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Fire Knife Dancing

Fire knife dancing goes back thousands of years and is believed to have been created in Faleasiu, Upolu Samoa. Not only used as a dance, but also to signal during times of war and colonization as a form of communication at night. The modern fire knife dance has its roots in the ancient Samoan show called “ailao.” This dance is a flashy spectacle of a Samoan warrior's battle skills through clever twirling, throwing, then catching, and dancing with a war club. The ailao could be performed with any war club. Colonial accounts have long-established that women, especially daughters of the high chiefs also performed ailao at the head of ceremonial processions.

During night dances torches were often twirled and swung about by dancers, although a war club was the usual implement used for ailao. Before the introduction of metals, the most common clubs were elaborately carved heirloom clubs called “anava.” These anava were frequently carved with serrated edges and jagged teeth. European and American whalers and traders introduced the natives to a long-handled blubber knife and the hooked cane knife. These tools were assimilated into the Samoan wooden “nifooti.” One common claim is that the word nifooti means “tooth of death” or “dead tooth.”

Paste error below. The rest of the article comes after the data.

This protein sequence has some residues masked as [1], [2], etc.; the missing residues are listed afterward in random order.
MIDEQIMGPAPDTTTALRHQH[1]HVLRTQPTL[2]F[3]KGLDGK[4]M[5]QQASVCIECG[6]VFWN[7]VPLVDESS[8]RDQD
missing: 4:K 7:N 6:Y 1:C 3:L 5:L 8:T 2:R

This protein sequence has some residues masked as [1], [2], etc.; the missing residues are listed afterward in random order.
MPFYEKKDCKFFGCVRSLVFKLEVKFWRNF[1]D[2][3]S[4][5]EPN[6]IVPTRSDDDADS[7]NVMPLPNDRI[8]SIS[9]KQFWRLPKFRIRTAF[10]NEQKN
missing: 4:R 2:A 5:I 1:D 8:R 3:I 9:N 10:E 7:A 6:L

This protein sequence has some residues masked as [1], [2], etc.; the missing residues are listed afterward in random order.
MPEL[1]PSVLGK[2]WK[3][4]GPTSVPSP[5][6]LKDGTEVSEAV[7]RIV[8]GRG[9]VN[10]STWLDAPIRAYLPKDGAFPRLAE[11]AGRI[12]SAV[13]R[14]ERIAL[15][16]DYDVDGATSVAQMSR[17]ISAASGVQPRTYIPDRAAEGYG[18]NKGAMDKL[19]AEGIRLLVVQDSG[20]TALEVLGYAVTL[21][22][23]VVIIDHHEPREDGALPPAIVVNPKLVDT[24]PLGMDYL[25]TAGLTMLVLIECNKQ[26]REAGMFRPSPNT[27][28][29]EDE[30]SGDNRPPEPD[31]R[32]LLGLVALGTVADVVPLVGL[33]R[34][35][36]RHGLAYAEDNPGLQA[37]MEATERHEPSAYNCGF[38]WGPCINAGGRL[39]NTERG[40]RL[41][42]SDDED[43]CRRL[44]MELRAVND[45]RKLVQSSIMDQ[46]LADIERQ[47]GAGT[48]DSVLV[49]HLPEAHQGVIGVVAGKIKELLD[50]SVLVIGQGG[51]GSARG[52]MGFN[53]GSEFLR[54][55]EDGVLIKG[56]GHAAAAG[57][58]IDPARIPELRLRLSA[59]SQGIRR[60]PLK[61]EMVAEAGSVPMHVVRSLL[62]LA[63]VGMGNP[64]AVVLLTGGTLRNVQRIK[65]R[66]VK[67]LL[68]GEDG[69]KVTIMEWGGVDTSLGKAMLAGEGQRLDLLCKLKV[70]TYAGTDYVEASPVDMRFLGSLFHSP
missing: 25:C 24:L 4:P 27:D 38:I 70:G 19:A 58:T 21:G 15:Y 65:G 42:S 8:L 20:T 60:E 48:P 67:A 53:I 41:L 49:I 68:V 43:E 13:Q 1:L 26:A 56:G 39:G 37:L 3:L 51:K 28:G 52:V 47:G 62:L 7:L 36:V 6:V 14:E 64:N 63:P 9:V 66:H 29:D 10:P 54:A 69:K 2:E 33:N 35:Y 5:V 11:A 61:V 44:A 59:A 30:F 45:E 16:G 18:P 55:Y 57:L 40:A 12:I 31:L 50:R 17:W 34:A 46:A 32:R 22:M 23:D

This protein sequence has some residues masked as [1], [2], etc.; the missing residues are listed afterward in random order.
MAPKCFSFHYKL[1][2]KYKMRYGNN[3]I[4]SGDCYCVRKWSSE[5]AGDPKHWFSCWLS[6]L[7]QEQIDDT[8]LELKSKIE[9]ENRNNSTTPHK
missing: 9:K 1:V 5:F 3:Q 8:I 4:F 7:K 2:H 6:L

A Samoan knife dancer named Freddie Letuli, added fire to the knife in 1946. Letuli was performing in San Francisco, California when he noticed a Hindu Fire eater and a little girl with lighted batons. These images gave Freddie an idea. The fire eater loaned him some fuel. Freddie then wrapped some towels around his knife and the fire knife dance was born or reborn as the case may be. Although many commercial performers accomplish the dance with short staffs or unbladed knives, this is not authentic fire knife dancing and is unacceptable by the Samoans, except for training purposes. The knives used by performers in American Samoa are still made of machetes, although they are often dulled for young and inexperienced dancers.

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Loa’a wale lā!